Russia Stops Publishing Most Economic Data
Blinds Western besiegers but also means Russian citizens and analysts are left in the dark
Source: The Wall Street Journal
The West’s window into the Russian economy is closing.
In recent days, authorities stopped publishing data on government debt, trade statistics and oil production. The central bank limited the volume of financial information that local banks have to publish regularly while lawmakers are working on a bill banning lenders from sharing data with foreign states.
The growing blackout is part of an effort by the Russian authorities to protect the economy and domestic companies from further sanctions by the West following Moscow’s invasion of Ukraine.
Limited data means that Washington and Brussels will have less visibility on whether and how their sanctions are biting into the Russian economy, making it more challenging to find new targets and fine-tune future sanctions rounds.
“They are trying to obscure the economic picture,” said Elina Ribakova, deputy chief economist at the Institute of International Finance. “We have bans on Russian media and now the same goes for statistics access. The Iron Curtain is coming up from both sides.”
The sanctions have cut off Moscow from much of the Western financial infrastructure. Economists are predicting a deep recession, combined with steep inflation. Russian unemployment is rising amid an exodus of Western companies.
Last week, a branch of the Russian energy ministry that releases monthly oil production and export data said it was limiting “the dissemination of information that can be used as additional pressure on the Russian market and its participants,” according to Russian state newswire TASS.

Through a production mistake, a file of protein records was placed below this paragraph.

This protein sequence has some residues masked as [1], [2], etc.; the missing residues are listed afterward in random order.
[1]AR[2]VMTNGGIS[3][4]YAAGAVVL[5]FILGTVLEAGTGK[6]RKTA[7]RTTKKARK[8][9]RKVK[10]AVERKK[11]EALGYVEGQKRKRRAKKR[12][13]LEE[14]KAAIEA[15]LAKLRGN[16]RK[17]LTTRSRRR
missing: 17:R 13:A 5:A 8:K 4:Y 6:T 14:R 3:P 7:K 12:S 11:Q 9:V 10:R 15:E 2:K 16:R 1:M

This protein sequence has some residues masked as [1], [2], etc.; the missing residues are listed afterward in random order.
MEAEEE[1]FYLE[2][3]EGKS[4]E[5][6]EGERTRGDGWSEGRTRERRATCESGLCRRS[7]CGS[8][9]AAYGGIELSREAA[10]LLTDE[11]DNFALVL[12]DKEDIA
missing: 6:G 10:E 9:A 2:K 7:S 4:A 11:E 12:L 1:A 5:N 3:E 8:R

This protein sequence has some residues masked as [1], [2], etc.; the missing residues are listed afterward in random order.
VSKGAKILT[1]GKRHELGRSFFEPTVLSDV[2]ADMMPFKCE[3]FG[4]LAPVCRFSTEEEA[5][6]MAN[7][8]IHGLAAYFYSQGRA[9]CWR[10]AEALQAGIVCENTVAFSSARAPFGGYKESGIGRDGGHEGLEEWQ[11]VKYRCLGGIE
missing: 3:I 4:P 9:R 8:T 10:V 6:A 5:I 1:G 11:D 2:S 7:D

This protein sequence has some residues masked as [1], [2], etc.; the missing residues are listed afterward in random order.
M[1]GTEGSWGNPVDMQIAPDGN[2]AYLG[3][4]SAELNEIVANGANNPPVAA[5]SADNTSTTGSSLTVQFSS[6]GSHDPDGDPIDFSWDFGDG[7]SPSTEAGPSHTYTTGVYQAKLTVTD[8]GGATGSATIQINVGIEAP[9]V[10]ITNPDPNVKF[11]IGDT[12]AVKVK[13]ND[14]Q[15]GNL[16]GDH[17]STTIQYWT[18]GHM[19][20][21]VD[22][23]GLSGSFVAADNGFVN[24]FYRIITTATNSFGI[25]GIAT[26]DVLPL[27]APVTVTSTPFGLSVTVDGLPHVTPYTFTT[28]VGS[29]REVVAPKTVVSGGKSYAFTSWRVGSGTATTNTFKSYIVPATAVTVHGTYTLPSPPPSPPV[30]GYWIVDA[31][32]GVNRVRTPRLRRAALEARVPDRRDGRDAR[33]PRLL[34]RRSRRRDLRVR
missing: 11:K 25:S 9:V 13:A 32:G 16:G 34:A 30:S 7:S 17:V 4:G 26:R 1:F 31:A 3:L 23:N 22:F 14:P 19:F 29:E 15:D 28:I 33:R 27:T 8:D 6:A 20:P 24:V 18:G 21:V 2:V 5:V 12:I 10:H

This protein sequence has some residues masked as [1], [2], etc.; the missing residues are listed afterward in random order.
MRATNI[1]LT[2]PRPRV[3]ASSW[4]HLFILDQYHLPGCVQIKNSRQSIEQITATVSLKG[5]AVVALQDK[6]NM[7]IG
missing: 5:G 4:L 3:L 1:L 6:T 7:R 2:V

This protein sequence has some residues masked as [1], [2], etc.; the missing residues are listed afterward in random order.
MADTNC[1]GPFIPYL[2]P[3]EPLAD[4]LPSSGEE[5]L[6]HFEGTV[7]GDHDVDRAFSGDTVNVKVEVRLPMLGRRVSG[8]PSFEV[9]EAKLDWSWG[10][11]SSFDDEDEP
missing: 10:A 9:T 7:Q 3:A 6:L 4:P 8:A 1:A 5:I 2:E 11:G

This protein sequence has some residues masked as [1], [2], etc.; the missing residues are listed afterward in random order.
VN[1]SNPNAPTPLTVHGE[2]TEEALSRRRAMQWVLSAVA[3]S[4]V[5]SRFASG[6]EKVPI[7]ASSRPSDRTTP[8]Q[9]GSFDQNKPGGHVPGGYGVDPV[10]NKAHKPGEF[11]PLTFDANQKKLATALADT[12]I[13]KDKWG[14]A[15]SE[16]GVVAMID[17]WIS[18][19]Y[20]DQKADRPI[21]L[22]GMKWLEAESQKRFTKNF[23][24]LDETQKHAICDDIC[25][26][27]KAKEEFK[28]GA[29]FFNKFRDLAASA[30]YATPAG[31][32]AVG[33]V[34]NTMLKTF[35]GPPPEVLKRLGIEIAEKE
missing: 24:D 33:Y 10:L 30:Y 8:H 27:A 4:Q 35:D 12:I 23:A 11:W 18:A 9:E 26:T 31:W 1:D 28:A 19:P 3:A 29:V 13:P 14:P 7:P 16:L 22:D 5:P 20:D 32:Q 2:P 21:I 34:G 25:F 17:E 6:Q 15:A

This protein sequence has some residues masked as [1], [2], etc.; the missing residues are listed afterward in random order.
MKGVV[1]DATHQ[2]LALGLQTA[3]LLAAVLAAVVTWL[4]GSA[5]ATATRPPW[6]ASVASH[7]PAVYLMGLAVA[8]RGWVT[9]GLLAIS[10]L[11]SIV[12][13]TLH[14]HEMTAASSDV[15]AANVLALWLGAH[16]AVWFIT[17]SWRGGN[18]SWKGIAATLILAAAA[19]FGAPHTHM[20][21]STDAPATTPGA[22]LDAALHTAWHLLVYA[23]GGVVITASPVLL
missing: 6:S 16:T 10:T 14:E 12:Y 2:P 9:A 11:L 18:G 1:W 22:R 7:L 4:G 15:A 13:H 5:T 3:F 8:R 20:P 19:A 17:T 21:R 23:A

The agency has indefinitely stopped the distribution of monthly crude oil production data as well as data on the shipments of fuel oil from Russian refineries and gas-processing plants to domestic and export markets, TASS said.
Such information from one of the world’s top oil producers is crucial at a time of high crude prices. Russian President Vladimir Putin recently said that Western sanctions have stymied Russia’s energy industry. While oil-data watchers have more than one way way of collecting statistics, including tanker tracking and information from traders, the lack of timely official Russia numbers would make it harder to monitor global supply.
In that way, the data limits help “cloud the picture of the problems the Russian energy industry is facing,” said Mikhail Krutikhin, a partner at independent consulting firm RusEnergy.
The blackout isn’t total: The government still publishes mainstay figures such as those for inflation, gross domestic product and a host of other data. But the scope of the releases has narrowed.
On Tuesday, the central bank suspended the release of the foreign-debt payment schedule, which typically lays out the external debt that Russia needs to pay in a schedule based on its maturity. Paying foreign debt has become a sensitive issue as Moscow teeters on the brink of a default on its international bonds. With a big chunk of its foreign reserves sanctioned, Russia now can’t make certain payments in dollars. Earlier this month, S&P Global moved Russia into default on its foreign-debt credit rating after the government attempted to make a payment on a dollar bond to investors in rubles.
A spokesperson for Russia’s central bank didn’t respond to a request for comment.